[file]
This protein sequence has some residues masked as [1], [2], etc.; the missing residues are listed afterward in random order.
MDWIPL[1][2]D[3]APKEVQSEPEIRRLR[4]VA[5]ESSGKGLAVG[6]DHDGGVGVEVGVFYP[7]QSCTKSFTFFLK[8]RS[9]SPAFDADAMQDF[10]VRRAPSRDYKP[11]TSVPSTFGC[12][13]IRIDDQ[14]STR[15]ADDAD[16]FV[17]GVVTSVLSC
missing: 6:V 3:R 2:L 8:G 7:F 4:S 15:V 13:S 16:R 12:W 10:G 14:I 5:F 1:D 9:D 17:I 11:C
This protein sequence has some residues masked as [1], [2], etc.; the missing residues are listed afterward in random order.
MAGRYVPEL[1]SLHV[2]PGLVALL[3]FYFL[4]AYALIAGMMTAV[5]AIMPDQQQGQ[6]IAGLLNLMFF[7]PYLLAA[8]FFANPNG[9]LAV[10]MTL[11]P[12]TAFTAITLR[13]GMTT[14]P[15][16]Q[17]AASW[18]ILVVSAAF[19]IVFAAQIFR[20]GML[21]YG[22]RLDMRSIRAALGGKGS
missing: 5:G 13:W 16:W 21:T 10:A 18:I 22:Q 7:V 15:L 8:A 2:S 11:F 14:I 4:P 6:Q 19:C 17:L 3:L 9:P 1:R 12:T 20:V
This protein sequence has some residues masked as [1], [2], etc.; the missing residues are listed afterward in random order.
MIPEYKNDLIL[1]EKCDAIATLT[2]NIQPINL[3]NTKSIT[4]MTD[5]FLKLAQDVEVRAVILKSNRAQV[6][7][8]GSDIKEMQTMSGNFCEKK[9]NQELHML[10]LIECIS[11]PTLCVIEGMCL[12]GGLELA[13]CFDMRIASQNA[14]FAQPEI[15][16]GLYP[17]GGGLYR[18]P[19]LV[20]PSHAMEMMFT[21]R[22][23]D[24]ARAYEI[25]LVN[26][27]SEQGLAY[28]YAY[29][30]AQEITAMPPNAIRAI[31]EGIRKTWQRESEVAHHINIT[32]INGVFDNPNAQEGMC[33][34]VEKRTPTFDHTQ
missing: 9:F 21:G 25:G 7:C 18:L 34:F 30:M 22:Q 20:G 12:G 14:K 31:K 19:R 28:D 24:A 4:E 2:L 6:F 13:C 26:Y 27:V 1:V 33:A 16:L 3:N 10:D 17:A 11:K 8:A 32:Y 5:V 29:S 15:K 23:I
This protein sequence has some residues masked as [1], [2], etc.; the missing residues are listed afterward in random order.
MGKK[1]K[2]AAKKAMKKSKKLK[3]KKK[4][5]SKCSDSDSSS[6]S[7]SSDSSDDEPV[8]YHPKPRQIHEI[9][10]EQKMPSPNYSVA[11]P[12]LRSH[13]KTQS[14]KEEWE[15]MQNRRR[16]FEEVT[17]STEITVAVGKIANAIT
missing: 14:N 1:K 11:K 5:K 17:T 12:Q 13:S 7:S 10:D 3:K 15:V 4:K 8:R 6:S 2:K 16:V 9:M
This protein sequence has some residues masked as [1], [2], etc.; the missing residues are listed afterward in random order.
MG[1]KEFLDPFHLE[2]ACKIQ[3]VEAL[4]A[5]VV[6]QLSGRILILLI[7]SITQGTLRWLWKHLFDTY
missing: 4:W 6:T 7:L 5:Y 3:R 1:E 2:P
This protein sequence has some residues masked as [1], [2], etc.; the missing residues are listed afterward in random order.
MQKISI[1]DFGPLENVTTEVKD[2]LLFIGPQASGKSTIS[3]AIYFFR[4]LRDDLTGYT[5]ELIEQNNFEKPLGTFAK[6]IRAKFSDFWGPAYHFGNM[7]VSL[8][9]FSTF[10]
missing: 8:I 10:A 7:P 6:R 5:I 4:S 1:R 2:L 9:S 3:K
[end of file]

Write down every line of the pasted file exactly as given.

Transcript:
This protein sequence has some residues masked as [1], [2], etc.; the missing residues are listed afterward in random order.
MDWIPL[1][2]D[3]APKEVQSEPEIRRLR[4]VA[5]ESSGKGLAVG[6]DHDGGVGVEVGVFYP[7]QSCTKSFTFFLK[8]RS[9]SPAFDADAMQDF[10]VRRAPSRDYKP[11]TSVPSTFGC[12][13]IRIDDQ[14]STR[15]ADDAD[16]FV[17]GVVTSVLSC
missing: 6:V 3:R 2:L 8:G 7:F 4:S 15:V 13:S 16:R 12:W 10:G 14:I 5:F 1:D 9:D 17:I 11:C
This protein sequence has some residues masked as [1], [2], etc.; the missing residues are listed afterward in random order.
MAGRYVPEL[1]SLHV[2]PGLVALL[3]FYFL[4]AYALIAGMMTAV[5]AIMPDQQQGQ[6]IAGLLNLMFF[7]PYLLAA[8]FFANPNG[9]LAV[10]MTL[11]P[12]TAFTAITLR[13]GMTT[14]P[15][16]Q[17]AASW[18]ILVVSAAF[19]IVFAAQIFR[20]GML[21]YG[22]RLDMRSIRAALGGKGS
missing: 5:G 13:W 16:W 21:T 10:A 18:I 22:Q 7:V 15:L 8:A 2:S 11:F 14:I 4:P 6:Q 19:C 17:L 3:L 9:P 1:R 12:T 20:V
This protein sequence has some residues masked as [1], [2], etc.; the missing residues are listed afterward in random order.
MIPEYKNDLIL[1]EKCDAIATLT[2]NIQPINL[3]NTKSIT[4]MTD[5]FLKLAQDVEVRAVILKSNRAQV[6][7][8]GSDIKEMQTMSGNFCEKK[9]NQELHML[10]LIECIS[11]PTLCVIEGMCL[12]GGLELA[13]CFDMRIASQNA[14]FAQPEI[15][16]GLYP[17]GGGLYR[18]P[19]LV[20]PSHAMEMMFT[21]R[22][23]D[24]ARAYEI[25]LVN[26][27]SEQGLAY[28]YAY[29][30]AQEITAMPPNAIRAI[31]EGIRKTWQRESEVAHHINIT[32]INGVFDNPNAQEGMC[33][34]VEKRTPTFDHTQ
missing: 9:F 21:G 25:G 7:C 18:L 34:F 30:M 22:Q 20:G 12:G 14:K 31:K 19:R 28:D 24:A 4:E 2:L 6:F 13:C 26:Y 27:V 1:V 33:A 16:L 3:N 10:D 17:A 11:K 8:A 32:Y 5:V 29:S 15:K 23:I
This protein sequence has some residues masked as [1], [2], etc.; the missing residues are listed afterward in random order.
MGKK[1]K[2]AAKKAMKKSKKLK[3]KKK[4][5]SKCSDSDSSS[6]S[7]SSDSSDDEPV[8]YHPKPRQIHEI[9][10]EQKMPSPNYSVA[11]P[12]LRSH[13]KTQS[14]KEEWE[15]MQNRRR[16]FEEVT[17]STEITVAVGKIANAIT
missing: 14:N 1:K 11:K 5:K 17:T 12:Q 13:S 7:S 10:D 3:K 15:V 4:K 8:R 6:S 2:K 16:V 9:M
This protein sequence has some residues masked as [1], [2], etc.; the missing residues are listed afterward in random order.
MG[1]KEFLDPFHLE[2]ACKIQ[3]VEAL[4]A[5]VV[6]QLSGRILILLI[7]SITQGTLRWLWKHLFDTY
missing: 4:W 6:T 7:L 5:Y 3:R 1:E 2:P
This protein sequence has some residues masked as [1], [2], etc.; the missing residues are listed afterward in random order.
MQKISI[1]DFGPLENVTTEVKD[2]LLFIGPQASGKSTIS[3]AIYFFR[4]LRDDLTGYT[5]ELIEQNNFEKPLGTFAK[6]IRAKFSDFWGPAYHFGNM[7]VSL[8][9]FSTF[10]
missing: 8:I 10:A 7:P 6:R 5:I 4:S 1:R 2:L 9:S 3:K